Not enough scientists say this and own it. In my experience, the ones that really do, particularly when they say "Now we know this new thing", are the ones who are most successful and most respected.

    I think a large part of the problem is that people are often sloppy about theory, hypothesis, and experiment. Being careful about what you know, what you don't know, and what you are working on, allows you to be wrong in the right way.

    Personally, I love being wrong. It means I learned something. Sometimes it means I learned something no one ever knew before.

  • shrew says:

    Never ceases to amaze me when people like this say the quiet parts loud.

    I can't say that I love being wrong, but I can say that I always learn a lot from it. Sometimes I've had to put data away for weeks or months (or even, once, years) before I could understand why I was wrong and get a better idea of what might be going on instead - of course, said 'better idea' is probably also wrong.

    You know, we're always saying 'ideas are cheap', because they are, but maybe some of these people think they're only ever gonna have one halfway good idea? What a sad way to be a scientist.

  • Dave says:

    It's a shame that science has become about who is "right" and who is "wrong". There is an awful lot of value in publishing data that turns out to be wrong. If it moves the field forward and enhances our understanding of pathway X, then all is good. If it brings other people into the field to build on the story, that's good too.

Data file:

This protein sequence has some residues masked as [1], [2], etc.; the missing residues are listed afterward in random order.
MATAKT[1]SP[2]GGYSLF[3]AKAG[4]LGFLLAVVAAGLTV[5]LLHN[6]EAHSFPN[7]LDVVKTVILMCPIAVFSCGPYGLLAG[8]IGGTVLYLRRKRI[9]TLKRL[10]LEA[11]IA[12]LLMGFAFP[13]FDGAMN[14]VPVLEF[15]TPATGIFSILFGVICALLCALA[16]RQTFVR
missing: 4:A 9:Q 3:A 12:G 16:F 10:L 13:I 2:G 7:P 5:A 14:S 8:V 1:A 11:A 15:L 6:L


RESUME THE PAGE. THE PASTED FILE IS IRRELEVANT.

My personal opinion is that a lot of this has been driven by the "replication crisis" crazies, who often push for papers that are wrong to be retracted. People are scared to death of being caught up in that mess, hence the resistance to accept when something is just wrong. We need to tone down that rhetoric, and accept that science cannot progress unless we learn from our mistakes.

  • sciliz says:

    This is silly. If you have no particular allegiance to The Truth as determined by The Data, you may as well go full post-fact and simply pretend you said it was due to A-F all along.